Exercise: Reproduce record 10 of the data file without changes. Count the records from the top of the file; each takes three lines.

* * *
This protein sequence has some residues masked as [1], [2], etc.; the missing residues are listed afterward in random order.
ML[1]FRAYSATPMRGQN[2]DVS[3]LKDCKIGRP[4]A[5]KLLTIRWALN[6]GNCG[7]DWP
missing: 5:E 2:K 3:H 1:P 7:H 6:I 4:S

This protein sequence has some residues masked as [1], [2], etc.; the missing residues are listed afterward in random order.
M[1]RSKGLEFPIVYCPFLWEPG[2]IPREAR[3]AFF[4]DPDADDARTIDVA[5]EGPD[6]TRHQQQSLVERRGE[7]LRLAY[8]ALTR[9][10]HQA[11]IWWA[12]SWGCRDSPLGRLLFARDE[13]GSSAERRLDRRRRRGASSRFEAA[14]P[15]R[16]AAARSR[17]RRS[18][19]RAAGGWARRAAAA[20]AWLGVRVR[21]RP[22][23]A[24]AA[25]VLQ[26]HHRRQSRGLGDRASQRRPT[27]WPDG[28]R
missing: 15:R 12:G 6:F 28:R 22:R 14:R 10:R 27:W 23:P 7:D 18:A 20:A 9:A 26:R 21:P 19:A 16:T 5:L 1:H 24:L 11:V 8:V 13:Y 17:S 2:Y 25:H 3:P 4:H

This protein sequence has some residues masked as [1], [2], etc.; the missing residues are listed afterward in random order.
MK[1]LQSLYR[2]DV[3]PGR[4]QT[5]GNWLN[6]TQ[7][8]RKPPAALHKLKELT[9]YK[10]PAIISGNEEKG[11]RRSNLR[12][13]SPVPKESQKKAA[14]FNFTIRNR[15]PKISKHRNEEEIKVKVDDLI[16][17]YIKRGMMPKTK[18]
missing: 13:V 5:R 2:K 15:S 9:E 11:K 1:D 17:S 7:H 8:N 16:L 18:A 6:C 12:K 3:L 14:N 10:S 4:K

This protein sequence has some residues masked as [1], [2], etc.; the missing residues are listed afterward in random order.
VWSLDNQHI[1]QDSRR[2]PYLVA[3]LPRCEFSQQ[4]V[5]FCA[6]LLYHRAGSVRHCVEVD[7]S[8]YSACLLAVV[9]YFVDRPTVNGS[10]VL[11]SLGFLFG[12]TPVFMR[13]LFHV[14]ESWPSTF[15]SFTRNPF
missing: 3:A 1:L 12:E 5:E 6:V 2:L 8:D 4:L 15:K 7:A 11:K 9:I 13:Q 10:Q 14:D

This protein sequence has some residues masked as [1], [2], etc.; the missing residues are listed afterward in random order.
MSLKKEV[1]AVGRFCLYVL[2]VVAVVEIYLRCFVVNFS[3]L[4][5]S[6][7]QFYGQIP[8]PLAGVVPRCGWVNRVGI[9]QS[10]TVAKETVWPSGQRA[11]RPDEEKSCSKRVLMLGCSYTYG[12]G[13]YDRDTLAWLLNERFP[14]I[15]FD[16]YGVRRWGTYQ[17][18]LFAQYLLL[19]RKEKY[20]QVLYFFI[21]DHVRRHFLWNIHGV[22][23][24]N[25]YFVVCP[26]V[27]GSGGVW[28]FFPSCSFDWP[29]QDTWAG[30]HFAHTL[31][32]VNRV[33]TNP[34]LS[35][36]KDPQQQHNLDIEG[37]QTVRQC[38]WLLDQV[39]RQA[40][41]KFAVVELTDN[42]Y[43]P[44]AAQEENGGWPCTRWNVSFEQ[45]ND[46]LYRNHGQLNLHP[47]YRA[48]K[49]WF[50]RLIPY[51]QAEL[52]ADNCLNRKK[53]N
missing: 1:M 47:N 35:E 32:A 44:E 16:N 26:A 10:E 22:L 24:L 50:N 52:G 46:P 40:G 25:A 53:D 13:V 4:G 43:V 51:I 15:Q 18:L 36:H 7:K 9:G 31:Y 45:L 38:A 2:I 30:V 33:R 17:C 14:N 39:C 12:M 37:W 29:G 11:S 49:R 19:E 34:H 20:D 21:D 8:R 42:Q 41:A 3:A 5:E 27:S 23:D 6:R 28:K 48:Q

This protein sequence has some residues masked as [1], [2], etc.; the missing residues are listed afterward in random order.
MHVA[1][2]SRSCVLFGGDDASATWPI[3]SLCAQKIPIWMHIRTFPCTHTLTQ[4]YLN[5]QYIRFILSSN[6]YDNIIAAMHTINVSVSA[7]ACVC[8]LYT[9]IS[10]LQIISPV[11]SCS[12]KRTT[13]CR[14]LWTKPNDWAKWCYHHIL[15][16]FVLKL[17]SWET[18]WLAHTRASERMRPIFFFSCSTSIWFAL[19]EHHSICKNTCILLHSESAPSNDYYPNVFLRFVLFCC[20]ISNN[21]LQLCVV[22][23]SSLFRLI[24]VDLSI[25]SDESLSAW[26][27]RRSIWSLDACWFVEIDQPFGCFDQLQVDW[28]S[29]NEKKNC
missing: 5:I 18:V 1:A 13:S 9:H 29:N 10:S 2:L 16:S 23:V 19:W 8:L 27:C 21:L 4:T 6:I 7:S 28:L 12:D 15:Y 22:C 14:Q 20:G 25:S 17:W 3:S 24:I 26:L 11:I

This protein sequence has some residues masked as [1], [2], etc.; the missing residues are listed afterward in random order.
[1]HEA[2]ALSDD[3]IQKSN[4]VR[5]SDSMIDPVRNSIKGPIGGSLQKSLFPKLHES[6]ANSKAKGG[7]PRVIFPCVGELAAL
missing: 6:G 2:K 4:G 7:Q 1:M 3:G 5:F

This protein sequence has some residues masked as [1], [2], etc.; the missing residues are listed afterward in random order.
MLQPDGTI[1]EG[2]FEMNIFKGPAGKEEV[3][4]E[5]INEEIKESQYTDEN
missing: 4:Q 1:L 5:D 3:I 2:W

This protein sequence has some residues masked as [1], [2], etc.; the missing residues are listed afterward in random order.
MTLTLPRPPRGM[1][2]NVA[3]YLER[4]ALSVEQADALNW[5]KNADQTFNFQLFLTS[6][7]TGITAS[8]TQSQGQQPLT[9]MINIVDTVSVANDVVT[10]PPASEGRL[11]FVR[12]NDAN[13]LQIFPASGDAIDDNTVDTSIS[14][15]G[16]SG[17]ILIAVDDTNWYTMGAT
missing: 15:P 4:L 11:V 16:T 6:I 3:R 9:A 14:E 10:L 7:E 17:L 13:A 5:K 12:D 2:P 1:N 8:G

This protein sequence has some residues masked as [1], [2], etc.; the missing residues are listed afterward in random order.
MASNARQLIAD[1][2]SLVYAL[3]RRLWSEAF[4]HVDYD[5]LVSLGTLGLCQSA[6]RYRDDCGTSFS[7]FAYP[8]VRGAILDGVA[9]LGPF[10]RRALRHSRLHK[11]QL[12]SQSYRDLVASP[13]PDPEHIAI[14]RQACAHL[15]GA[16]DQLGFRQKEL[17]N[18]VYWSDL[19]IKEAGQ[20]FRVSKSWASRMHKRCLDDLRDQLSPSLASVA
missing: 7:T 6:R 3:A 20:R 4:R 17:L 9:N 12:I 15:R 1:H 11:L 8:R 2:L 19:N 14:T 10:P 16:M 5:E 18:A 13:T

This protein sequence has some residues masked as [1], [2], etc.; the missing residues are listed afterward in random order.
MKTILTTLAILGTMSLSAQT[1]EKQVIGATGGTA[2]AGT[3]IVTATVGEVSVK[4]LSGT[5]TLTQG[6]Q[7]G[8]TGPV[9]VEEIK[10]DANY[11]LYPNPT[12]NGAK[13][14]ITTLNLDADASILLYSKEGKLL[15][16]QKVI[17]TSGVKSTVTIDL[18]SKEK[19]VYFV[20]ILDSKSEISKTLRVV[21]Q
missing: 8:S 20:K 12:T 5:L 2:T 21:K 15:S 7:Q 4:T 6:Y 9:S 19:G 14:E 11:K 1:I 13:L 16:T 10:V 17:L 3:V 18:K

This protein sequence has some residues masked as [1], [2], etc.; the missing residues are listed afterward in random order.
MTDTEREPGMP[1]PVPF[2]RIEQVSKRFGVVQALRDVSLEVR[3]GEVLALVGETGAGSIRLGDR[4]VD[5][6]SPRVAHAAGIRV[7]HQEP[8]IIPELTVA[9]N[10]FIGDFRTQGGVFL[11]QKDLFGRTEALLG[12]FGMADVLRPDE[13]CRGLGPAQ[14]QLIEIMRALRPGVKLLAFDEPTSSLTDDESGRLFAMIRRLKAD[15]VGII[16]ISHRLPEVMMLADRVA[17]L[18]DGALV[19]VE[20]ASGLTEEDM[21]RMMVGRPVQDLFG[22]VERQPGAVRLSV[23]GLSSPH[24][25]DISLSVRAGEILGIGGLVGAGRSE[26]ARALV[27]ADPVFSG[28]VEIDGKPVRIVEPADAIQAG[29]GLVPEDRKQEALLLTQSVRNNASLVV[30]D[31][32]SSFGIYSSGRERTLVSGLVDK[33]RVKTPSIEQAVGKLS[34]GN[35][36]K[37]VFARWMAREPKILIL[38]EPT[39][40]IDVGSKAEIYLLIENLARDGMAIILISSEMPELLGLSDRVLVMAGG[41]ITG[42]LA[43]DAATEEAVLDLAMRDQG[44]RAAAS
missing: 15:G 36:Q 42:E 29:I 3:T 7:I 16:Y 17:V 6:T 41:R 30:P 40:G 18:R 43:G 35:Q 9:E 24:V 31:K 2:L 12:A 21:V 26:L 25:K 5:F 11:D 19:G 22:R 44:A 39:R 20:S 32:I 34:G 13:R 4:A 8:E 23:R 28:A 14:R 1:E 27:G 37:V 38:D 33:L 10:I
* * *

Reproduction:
This protein sequence has some residues masked as [1], [2], etc.; the missing residues are listed afterward in random order.
MASNARQLIAD[1][2]SLVYAL[3]RRLWSEAF[4]HVDYD[5]LVSLGTLGLCQSA[6]RYRDDCGTSFS[7]FAYP[8]VRGAILDGVA[9]LGPF[10]RRALRHSRLHK[11]QL[12]SQSYRDLVASP[13]PDPEHIAI[14]RQACAHL[15]GA[16]DQLGFRQKEL[17]N[18]VYWSDL[19]IKEAGQ[20]FRVSKSWASRMHKRCLDDLRDQLSPSLASVA
missing: 7:T 6:R 3:A 20:R 4:R 17:L 9:N 12:I 15:R 1:H 11:L 8:R 2:L 19:N 14:T 10:P 16:M 5:E 18:A 13:T